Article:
David Fradkin, Transcript Report
Chris Mickens, a Public Safety officer, discovered his passion for designing jewelry on an Ohio Wesleyan mission trip to the Rosebud Indian Reservation in South Dakota.
As an activity to pass time, Mickens and the attending students started making traditional Lakota beadwork. But it wasn’t until the summer of 2013 that Mickens began producing jewelry.
During that summer, Mickens’ mother passed away. His mother had a vast collection of earrings.
“If I didn’t know what to get [my mother], I knew I could always get her earrings,” Mickens said.
Initially, it was a coping mechanism and that fostered his passion for designing jewelry, especially earrings.
For more than 20 years, OWU has had a relationship with the Rosebud Reservation, which is the home of the Sicangu Sioux, one of the seven tribes of the Lakota nation.
“OWU has been sending mission teams for many years now. It was Chaplin Powers’ brainchild basically,” Mickens said.
Creating jewelry also helps him with deal with his mild obsessive-compulsive disorder (OCD). He said designing jewelry helps prevent his OCD from occurring in other places in his life and he can use it as an advantage when creating pieces of work that require fine detail.
As of now, Mickens has only designed some basic necklaces and bracelets and noted he is planning to create some that are more complicated.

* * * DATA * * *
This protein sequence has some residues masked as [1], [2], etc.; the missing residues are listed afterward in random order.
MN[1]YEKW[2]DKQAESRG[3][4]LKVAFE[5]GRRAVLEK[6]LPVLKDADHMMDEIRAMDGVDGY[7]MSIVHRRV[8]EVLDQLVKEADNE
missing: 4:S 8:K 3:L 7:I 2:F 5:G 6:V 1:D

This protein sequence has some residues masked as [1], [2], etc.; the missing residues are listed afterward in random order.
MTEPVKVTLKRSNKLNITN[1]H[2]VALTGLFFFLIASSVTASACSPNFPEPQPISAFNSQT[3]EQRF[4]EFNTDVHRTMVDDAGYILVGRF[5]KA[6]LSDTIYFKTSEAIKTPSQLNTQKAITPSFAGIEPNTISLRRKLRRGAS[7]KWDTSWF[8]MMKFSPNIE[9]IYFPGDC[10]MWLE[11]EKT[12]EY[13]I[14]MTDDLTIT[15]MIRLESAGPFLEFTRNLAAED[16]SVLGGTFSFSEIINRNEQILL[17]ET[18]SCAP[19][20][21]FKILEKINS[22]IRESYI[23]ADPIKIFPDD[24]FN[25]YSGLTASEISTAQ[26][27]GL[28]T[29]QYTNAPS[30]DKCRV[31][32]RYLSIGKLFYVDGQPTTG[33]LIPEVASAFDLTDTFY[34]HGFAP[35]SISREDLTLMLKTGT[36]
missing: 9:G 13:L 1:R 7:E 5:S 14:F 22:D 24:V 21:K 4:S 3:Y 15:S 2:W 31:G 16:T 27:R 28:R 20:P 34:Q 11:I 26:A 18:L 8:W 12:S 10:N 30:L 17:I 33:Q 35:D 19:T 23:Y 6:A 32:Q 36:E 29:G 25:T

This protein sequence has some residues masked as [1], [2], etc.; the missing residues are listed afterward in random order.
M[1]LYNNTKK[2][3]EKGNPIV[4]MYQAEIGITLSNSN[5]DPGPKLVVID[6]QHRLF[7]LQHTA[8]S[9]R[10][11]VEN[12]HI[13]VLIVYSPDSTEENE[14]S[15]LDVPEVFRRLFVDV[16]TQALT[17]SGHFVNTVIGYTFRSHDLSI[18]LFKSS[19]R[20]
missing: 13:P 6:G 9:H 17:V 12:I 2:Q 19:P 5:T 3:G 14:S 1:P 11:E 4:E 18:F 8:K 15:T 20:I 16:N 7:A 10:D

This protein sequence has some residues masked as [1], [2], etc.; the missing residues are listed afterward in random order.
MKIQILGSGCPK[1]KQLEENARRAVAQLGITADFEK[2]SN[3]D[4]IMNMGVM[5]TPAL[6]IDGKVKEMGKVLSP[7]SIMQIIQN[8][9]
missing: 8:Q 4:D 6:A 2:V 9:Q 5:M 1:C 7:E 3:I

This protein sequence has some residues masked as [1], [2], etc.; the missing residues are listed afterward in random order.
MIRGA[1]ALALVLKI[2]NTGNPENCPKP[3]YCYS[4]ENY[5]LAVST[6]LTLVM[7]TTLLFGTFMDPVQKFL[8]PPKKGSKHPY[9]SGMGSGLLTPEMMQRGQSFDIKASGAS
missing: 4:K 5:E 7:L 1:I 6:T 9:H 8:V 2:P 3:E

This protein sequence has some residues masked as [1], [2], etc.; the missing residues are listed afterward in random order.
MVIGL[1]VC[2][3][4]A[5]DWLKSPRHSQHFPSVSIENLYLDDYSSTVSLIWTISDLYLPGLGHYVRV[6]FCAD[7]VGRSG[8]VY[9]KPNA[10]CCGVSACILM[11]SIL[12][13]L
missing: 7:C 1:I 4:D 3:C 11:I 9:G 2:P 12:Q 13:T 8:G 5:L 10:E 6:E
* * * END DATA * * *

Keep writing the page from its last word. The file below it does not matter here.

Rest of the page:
Other creations include beading guitar strings and some medallions, specifically ones in Lakota style that are made in a circular piece of leather where beads could be sewed on to make a variety of patterns.
Mickens uses a large assortment of materials in his work. When he does “beading,” it particularly relates to the Lakota style. The beads he used are called seed beads.
“They are very small and made of glass, Mickens said. “And the colors of them span the spectrum.”
One of Mickens’ best pieces is untitled, but it has a larger glass rainbow bead in the middle, surrounded by wire that has smaller beads around it.
He started out with very little supplies: beads, headpins and ear wire. “This is the pair [of earrings] that kind of told me I knew what I was doing,” he said.
Mickens’ jewelry is mainly sold on his Facebook page to friends and family. One of his goals is to use the revenue he generates through his sales to help the Cuba mission team who has some financial struggles.
His mother helped out the community by donating school supplies to elementary school students, so starting a nonprofit organization honors his mother, he said.
Mickens would not consider labeling himself an artist or someone who comes from an artistic background.
He studied physical education and recreation of dance briefly in college, but came home after his second year when he had a child.